DENVER, Jan. 2 -- Denver fans were paying big-league ticket prices to watch their favorite team pound the Indianapolis Colts' backups Sunday, but there were no demands for refunds after the Broncos' 33-14 victory at Invesco Field clinched a wild-card berth and a first-round rematch with the same team next Sunday in Indianapolis.
Ensured of the third seed in the AFC and knowing his team could not improve its position, Colts Coach Tony Dungy played record-breaking quarterback Peyton Manning and running back Edgerrin James, the No. 2 rusher in the NFL, for one three-play series to start the game.
Broncos wide receiver Ashley Lelie pulls in a 38-yard touchdown pass ahead of the Colts' Jason David. The teams will meet again in the playoffs.
(Jack Dempsey -- AP)
Though his team entered riding an eight-game winning streak, he preferred not to risk the health of a number of his skill position players and avoided providing the Broncos four quarters of fresh game tape to analyze this week before the two teams meet again in the first round.
"We were looking at the early games and wanted to see how those went and that would determine how much we played our starters and how much we were actually going to do," Dungy said. "The way those games turned out we knew there was the possibility we could play Denver again. I was trying to do a lot of things for us and try to get some guys some work."
The Broncos (10-6) did not have that luxury, knowing they had to win to get into the 12-team playoff tournament. And even with the Colts (12-4) resting their entire starting offense in the second half, including 1,000-yard plus receivers Marvin Harrison, Reggie Wayne and Brandon Stokley, the Broncos were never really able to put them away until quarterback Jake Plummer used a bootleg to run five yards for a touchdown and a 13-point lead midway through the third quarter.
"We had to put it all out there," said Plummer, who completed 17 of his 30 attempts for 246 yards and two touchdowns with no interceptions.
Plummer finished the season with 4,089 passing yards, setting a franchise record previously held by John Elway (4,030 in 1993), and also became the first quarterback in team history to take every snap during the regular season.
"I have never been about stats," said Plummer, who has struggled throwing 20 interceptions this season. "We're happy with the win because it gives us a chance to start a new season in the playoffs."
The Broncos, who had lost three of five, advanced to the postseason for the sixth time in Coach Mike Shanahan's 10 years, but they haven't won a playoff game in six years. There has been speculation that Shanahan, the sixth head coach to win 100 games in his first 10 years, might even walk away if his team doesn't end that trend next week. But for this evening at least, he was simply delighted the Broncos would have another game.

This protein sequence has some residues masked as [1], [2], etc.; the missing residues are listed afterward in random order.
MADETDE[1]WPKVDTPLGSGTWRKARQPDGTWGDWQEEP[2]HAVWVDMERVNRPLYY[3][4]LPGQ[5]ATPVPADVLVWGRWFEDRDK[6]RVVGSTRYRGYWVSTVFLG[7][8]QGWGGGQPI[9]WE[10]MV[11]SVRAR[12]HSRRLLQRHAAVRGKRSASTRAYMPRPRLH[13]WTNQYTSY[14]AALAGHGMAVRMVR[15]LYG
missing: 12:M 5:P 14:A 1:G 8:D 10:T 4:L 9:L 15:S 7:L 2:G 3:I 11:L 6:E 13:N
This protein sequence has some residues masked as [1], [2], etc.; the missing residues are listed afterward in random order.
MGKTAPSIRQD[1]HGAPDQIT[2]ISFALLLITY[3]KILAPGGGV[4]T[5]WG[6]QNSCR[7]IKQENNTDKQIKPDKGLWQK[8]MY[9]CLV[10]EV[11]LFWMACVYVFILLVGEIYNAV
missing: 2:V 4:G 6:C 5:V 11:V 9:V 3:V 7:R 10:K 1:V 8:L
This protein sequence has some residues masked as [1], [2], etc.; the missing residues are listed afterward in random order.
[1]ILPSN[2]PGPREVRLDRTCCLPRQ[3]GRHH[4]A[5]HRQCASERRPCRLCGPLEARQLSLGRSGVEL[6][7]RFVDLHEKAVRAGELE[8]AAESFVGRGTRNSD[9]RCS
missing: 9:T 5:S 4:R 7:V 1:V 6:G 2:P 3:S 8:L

"The bottom line is we get an opportunity," he said. "Obviously, it's a great challenge for us to go into their backyard against a defense that has created a lot of turnovers this year and an offense that has not made a lot of mistakes and scored a lot of points. . . . We're all judged on what we do in the playoffs, and I hope we'll play accordingly."
A year ago, the Broncos also clinched a playoff spot by going on the road and beating Indianapolis in the regular season. Two weeks later in a wild-card game also in Indianapolis, the Colts ended Denver's season with an overwhelming 41-10 victory on a day they opened a 31-3 lead at halftime and Manning threw for 377 yards with five touchdowns.
Almost to a man, the Broncos said Sunday they were embarrassed by that loss, and as strong safety Kenoy Kennedy said, "We'd like to do something about it next week."
Manning was involved in the game Sunday mostly as the NFL's highest-priced sideline signal relay man. He was replaced by rookie Jim Sorgi, a sixth-round draft choice from Wisconsin who had thrown four passes all season, after the Broncos forced a Colts punt on the opening series. Manning spent most of his day relaying offensive coordinator Tom Moore's plays in to Sorgi's helmet headset and encouraging his inexperienced understudy.
Sorgi had a Manning-like beginning, completing all seven of his passes on the Colts' first drive, including a seven-yard slant to Harrison to open the scoring. He also was the beneficiary of some determined open-field running by Wayne, who scored on a 71-yard pass with 4 minutes 47 seconds left in the first half, cutting Denver's lead to 17-14.
Sorgi finished 16 of 25 for 168 yards and two touchdowns with no interceptions. His quarterback rating was 110.1 in a league that considers anything above 100 as a very fine day.
But the far more significant numbers involved the quarterback he has backed up all season. Manning, who set a record last week with 49 touchdown passes for the season, completed one of his two passes for six yards and ended the regular season with an NFL record 121.1 quarterback rating, surpassing the mark of 112.8 set by San Francisco's Steve Young in 1994. Manning came into the game knowing he could have thrown eight interceptions and still break Young's record.
"I thought [the 112.8 rating] would be impossible to break, and Peyton has shattered it," said Shanahan, who was the 49ers' offensive coordinator when Young set the record. "People don't really know what a feat that is. I couldn't imagine anyone breaking that record. For him to shatter it speaks volumes on what he's been able to accomplish this year."